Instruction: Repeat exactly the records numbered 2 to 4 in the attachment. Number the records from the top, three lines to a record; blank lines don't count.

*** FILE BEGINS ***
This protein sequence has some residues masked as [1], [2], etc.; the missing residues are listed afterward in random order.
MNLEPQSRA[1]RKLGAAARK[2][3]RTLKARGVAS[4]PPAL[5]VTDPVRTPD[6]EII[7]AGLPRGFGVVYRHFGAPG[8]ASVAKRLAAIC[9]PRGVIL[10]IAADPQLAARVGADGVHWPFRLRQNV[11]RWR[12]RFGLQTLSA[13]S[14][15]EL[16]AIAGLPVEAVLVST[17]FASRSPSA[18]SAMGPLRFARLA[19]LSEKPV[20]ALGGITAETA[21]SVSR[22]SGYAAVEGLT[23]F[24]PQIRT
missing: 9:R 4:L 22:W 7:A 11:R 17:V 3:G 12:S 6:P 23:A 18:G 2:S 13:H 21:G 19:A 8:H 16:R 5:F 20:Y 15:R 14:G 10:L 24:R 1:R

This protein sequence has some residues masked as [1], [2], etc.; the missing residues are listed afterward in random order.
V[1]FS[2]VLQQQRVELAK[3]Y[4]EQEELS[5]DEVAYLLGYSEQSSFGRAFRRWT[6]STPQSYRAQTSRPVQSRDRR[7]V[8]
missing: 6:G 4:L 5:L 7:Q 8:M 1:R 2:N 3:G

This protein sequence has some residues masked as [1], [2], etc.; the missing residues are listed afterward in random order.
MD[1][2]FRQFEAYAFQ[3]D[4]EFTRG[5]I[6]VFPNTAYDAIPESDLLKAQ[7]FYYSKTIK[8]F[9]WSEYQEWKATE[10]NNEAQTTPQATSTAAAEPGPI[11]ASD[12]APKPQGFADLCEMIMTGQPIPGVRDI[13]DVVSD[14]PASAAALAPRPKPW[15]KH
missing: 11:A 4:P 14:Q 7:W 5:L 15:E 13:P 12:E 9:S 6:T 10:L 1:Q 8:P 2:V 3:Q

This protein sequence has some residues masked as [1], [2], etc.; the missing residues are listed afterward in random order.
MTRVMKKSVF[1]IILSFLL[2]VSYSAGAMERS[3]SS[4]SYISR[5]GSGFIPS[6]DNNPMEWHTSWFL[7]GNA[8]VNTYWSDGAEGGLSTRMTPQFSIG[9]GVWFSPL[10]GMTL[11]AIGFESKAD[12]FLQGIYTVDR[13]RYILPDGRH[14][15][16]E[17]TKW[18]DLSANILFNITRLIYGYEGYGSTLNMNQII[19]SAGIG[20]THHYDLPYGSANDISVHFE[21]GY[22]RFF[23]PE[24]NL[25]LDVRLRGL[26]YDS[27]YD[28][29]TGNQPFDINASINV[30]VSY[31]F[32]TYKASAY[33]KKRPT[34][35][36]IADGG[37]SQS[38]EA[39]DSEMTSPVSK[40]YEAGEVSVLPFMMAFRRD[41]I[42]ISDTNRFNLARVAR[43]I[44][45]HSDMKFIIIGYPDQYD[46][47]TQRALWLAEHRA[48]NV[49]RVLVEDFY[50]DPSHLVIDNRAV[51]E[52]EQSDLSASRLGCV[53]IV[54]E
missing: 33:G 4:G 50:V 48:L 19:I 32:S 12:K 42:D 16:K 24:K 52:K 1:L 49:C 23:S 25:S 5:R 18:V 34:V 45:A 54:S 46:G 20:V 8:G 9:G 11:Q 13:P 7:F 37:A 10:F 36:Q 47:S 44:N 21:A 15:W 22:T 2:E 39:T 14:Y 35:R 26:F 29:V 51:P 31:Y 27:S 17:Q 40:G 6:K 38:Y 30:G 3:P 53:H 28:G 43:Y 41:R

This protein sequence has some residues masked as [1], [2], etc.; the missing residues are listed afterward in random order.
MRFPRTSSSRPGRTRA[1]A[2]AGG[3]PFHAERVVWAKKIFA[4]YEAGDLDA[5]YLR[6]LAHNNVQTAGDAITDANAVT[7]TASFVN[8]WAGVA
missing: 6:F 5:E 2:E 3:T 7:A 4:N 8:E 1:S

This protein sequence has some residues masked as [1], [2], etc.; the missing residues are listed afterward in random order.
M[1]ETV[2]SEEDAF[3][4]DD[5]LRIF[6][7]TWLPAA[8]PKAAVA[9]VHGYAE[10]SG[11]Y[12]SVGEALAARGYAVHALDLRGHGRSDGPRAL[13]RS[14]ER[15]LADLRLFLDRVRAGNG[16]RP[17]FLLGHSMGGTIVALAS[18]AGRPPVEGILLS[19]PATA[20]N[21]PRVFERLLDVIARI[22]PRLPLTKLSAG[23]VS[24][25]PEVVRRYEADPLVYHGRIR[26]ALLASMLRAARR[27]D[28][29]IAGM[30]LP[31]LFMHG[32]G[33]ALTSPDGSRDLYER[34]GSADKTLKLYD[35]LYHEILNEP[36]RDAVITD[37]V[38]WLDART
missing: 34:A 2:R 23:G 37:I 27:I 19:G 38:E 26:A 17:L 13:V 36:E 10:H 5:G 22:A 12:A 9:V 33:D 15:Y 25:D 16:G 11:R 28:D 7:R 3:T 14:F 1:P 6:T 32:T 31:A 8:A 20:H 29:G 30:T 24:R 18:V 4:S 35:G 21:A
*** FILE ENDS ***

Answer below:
This protein sequence has some residues masked as [1], [2], etc.; the missing residues are listed afterward in random order.
V[1]FS[2]VLQQQRVELAK[3]Y[4]EQEELS[5]DEVAYLLGYSEQSSFGRAFRRWT[6]STPQSYRAQTSRPVQSRDRR[7]V[8]
missing: 6:G 4:L 5:L 7:Q 8:M 1:R 2:N 3:G

This protein sequence has some residues masked as [1], [2], etc.; the missing residues are listed afterward in random order.
MD[1][2]FRQFEAYAFQ[3]D[4]EFTRG[5]I[6]VFPNTAYDAIPESDLLKAQ[7]FYYSKTIK[8]F[9]WSEYQEWKATE[10]NNEAQTTPQATSTAAAEPGPI[11]ASD[12]APKPQGFADLCEMIMTGQPIPGVRDI[13]DVVSD[14]PASAAALAPRPKPW[15]KH
missing: 11:A 4:P 14:Q 7:W 5:L 15:E 13:P 12:E 9:S 6:T 10:L 1:Q 8:P 2:V 3:Q

This protein sequence has some residues masked as [1], [2], etc.; the missing residues are listed afterward in random order.
MTRVMKKSVF[1]IILSFLL[2]VSYSAGAMERS[3]SS[4]SYISR[5]GSGFIPS[6]DNNPMEWHTSWFL[7]GNA[8]VNTYWSDGAEGGLSTRMTPQFSIG[9]GVWFSPL[10]GMTL[11]AIGFESKAD[12]FLQGIYTVDR[13]RYILPDGRH[14][15][16]E[17]TKW[18]DLSANILFNITRLIYGYEGYGSTLNMNQII[19]SAGIG[20]THHYDLPYGSANDISVHFE[21]GY[22]RFF[23]PE[24]NL[25]LDVRLRGL[26]YDS[27]YD[28][29]TGNQPFDINASINV[30]VSY[31]F[32]TYKASAY[33]KKRPT[34][35][36]IADGG[37]SQS[38]EA[39]DSEMTSPVSK[40]YEAGEVSVLPFMMAFRRD[41]I[42]ISDTNRFNLARVAR[43]I[44][45]HSDMKFIIIGYPDQYD[46][47]TQRALWLAEHRA[48]NV[49]RVLVEDFY[50]DPSHLVIDNRAV[51]E[52]EQSDLSASRLGCV[53]IV[54]E
missing: 33:G 4:G 50:V 48:L 19:I 32:S 12:K 42:D 16:K 24:K 52:K 1:L 49:C 23:S 25:S 5:R 18:V 34:V 45:A 54:S 46:G 20:V 8:G 9:G 11:Q 13:P 7:F 37:A 10:F 36:Q 47:S 44:N 21:A 15:W 22:T 2:E 39:T 14:Y 35:R 26:F 29:V 51:P 31:Y 27:S 17:Q 40:G 6:K 38:Y 30:G 3:P 53:H 28:G 43:Y 41:R